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Hominy or nixtamal is dried maize kernels which have been treated with an alkali. The traditional United States version involves soaking dried corn in lye-water (sodium hydroxide or potassium hydroxide solution), traditionally derived from wood ash, until the hulls are removed.

Left: Bowl of hominy.

Mexican recipes describe a preparation process consisting primarily of cooking in lime-water (calcium hydroxide). In either case, the process is called nixtamalization, and removes the germ and the hard outer hull from the kernels, making them more palatable, easier to digest, and easier to process.

Commercially available canned hominy may have a slightly stronger scent when compared to the traditional preparation. Although prepared hominy may be purchased, some people prefer to prepare it themselves. Hominy serves as a foundation from which many satisfactory dishes can be made, as it is high in food value and reasonable in cost.

The earliest known usage of nixtamalization was in what is present-day Guatemala around 15001200 BC. It affords several significant nutritional advantages over untreated maize products. It converts some of the niacin (and possibly other B vitamins) into a form more absorbable by the body, improves the availability of the amino acids, and (at least in the lime-treated variant) supplements the calcium content, balancing maize's comparative excess of phosphorus.

Many Native American cultures made hominy and integrated it into their diet. Cherokees, for example, made hominy grits by soaking corn in a weak lye solution obtained by leaching hardwood ash with water and beating it with a kanona (corn beater). The grits were used to make a traditional hominy soup, cornbread, dumplings or fried with bacon and green onions.

Hominy Recipe Ingredients

  • 2 qt. water
  • 1 tb. Lye
  • 1 qt. shelled Corn
  • 3 tsp. Salt

The following recipe for making hominy should provide 3 quarts of this cereal; however, as is true of other recipes, the quantities given may be increased or decreased to meet with the requirements of the household.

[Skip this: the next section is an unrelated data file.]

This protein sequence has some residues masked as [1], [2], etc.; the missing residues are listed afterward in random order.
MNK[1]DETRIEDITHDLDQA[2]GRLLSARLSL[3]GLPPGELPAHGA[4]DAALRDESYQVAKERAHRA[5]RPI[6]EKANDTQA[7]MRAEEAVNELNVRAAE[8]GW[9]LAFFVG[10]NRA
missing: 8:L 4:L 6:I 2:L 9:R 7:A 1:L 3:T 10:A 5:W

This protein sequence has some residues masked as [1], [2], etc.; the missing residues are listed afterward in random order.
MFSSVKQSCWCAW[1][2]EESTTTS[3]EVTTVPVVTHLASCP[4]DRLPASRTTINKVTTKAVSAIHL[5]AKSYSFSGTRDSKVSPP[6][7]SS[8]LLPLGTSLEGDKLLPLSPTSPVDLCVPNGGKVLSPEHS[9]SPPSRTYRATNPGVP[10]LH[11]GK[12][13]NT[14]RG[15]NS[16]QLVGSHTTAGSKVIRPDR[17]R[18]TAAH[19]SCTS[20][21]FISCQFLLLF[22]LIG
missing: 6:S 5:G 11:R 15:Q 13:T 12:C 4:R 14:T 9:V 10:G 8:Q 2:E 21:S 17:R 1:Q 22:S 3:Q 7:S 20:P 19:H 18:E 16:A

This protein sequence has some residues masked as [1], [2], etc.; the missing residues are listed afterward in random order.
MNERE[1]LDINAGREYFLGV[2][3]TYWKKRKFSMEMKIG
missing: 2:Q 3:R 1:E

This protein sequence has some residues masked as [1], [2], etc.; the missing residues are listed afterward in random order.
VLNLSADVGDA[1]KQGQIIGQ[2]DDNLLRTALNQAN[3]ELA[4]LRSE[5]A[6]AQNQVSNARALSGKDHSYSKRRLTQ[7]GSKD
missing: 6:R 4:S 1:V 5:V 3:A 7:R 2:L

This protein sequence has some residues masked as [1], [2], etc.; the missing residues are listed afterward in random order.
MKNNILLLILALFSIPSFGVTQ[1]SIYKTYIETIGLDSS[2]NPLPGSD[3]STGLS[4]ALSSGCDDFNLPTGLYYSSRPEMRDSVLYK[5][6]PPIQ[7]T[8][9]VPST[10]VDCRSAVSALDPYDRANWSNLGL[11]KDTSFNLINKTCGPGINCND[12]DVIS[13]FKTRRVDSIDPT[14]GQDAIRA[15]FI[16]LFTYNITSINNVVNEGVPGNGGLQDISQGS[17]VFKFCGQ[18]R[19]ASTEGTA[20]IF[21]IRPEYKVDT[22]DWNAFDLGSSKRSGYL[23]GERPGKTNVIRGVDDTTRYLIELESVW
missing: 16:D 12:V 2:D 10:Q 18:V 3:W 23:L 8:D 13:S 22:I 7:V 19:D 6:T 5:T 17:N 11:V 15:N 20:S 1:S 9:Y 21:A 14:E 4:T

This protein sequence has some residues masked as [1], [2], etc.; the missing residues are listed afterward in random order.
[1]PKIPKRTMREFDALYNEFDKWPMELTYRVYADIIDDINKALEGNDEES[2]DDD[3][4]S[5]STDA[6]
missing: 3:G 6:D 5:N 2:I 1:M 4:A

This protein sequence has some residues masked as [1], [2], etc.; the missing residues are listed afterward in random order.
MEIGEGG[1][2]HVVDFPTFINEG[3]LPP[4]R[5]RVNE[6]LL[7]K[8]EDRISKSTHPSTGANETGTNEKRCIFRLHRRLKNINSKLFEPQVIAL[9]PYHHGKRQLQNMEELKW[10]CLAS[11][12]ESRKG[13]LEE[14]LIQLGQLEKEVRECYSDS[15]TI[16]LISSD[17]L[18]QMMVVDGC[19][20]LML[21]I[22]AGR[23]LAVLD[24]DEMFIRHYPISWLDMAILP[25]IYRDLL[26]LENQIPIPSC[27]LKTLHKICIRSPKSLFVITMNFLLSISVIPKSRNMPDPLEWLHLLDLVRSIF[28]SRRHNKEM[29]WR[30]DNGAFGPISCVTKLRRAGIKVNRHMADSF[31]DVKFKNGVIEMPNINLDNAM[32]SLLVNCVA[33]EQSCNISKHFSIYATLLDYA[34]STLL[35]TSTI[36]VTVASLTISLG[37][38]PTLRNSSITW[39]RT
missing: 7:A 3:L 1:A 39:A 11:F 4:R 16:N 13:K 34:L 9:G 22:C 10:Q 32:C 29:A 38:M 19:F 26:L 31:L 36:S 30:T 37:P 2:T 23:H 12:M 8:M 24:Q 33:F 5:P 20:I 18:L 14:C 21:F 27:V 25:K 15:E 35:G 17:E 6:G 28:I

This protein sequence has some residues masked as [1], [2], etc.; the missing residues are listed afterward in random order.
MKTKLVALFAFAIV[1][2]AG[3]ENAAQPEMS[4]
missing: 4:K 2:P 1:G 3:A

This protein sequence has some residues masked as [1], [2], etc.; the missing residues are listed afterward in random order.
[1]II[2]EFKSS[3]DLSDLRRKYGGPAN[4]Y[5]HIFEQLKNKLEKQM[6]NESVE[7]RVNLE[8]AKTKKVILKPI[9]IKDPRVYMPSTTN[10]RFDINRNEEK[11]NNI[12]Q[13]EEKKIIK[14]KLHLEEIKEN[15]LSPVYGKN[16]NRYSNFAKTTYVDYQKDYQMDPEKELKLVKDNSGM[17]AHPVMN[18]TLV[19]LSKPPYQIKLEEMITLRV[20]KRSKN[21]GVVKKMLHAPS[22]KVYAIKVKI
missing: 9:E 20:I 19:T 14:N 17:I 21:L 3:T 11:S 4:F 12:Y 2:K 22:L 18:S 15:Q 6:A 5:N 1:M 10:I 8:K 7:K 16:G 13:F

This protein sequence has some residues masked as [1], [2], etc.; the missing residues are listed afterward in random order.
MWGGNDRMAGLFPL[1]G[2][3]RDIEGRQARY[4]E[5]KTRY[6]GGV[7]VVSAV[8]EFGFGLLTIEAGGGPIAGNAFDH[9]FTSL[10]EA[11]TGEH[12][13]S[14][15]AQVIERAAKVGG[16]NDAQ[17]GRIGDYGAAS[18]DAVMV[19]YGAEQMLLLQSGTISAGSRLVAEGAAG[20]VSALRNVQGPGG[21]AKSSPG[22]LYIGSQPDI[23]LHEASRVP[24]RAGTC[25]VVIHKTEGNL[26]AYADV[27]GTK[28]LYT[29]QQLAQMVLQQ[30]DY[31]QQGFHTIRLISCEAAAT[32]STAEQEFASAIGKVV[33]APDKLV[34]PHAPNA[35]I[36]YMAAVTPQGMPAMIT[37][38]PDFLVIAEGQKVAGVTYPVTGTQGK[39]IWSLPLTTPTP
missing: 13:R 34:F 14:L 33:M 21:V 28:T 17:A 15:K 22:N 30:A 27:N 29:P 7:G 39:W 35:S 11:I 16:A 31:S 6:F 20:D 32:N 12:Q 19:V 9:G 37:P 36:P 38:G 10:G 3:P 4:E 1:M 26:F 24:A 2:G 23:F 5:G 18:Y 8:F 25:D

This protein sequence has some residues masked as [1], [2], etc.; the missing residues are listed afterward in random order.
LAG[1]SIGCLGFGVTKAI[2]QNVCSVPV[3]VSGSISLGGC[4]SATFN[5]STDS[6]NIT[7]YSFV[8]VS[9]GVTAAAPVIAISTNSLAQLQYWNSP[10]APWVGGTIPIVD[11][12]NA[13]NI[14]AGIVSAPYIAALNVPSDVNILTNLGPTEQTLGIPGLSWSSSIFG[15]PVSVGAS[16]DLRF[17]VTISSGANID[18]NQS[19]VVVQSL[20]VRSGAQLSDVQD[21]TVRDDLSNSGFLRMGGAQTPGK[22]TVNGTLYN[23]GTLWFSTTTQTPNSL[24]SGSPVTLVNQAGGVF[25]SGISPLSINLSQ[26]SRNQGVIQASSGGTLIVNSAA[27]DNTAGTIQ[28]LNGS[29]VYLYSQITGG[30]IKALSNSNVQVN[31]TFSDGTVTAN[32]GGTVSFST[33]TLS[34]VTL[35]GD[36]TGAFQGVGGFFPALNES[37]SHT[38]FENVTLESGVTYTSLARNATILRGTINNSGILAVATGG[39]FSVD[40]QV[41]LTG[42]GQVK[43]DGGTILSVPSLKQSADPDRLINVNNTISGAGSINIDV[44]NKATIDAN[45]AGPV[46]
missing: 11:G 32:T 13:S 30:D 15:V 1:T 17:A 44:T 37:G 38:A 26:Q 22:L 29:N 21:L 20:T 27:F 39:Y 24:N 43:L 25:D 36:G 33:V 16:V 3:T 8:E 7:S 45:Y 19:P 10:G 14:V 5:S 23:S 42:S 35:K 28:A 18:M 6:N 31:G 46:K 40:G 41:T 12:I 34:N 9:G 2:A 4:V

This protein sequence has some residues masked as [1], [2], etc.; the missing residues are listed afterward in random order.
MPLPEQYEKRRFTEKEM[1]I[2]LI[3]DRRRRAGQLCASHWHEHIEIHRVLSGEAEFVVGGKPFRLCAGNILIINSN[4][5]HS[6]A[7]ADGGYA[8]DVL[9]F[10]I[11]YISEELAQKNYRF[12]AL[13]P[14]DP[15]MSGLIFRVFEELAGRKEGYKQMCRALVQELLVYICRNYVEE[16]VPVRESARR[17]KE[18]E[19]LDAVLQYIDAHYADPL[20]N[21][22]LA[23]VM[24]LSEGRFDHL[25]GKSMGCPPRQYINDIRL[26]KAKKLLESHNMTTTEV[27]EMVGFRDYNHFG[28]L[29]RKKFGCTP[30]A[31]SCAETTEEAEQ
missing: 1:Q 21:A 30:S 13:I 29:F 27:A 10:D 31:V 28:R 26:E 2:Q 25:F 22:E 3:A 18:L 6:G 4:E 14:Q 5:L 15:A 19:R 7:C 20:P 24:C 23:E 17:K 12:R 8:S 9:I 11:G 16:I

Recipe Cooking and Preparation Method


Put the water into a large kettle or saucepan, and into the water put the lye. Allow the water to come to the boiling point, and then add the corn and let it boil until the skins will slip off the grains when they are pressed between the thumb and the finger. Take from the stove, stir sufficiently to loosen the skins, and then remove them by washing the grains of corn in a coarse colander. Cover the grains with cold water and return to the fire. When the water boils, pour it off. Repeat this process at least three times, so as to make sure that there is no trace of the lye, and then allow the grains to cook in more water until they burst. Season them with the salt, and while the hominy thus prepared is still hot put it into a jar or a crock and cover it tight until it is to be used. The water in which the hominy is cooked should remain on it.

Warning: Lye is caustic and must be handled with care! Lye may cause serious burns. If you decide to use lye, add it gradually to the bulk of the water while stirring to dissipate the heat of solution.


Food Serving Suggestion


Some recipes using hominy include menudo (a spicy tripe and hominy soup), pozole (a stew of hominy and pork, chicken, or other meat), hominy bread, hominy chili, hog n' hominy, casseroles and fried dishes. Hominy can be ground coarsely to make hominy grits, or into a fine mash (dough) to make masa, the dough used to make tamales.



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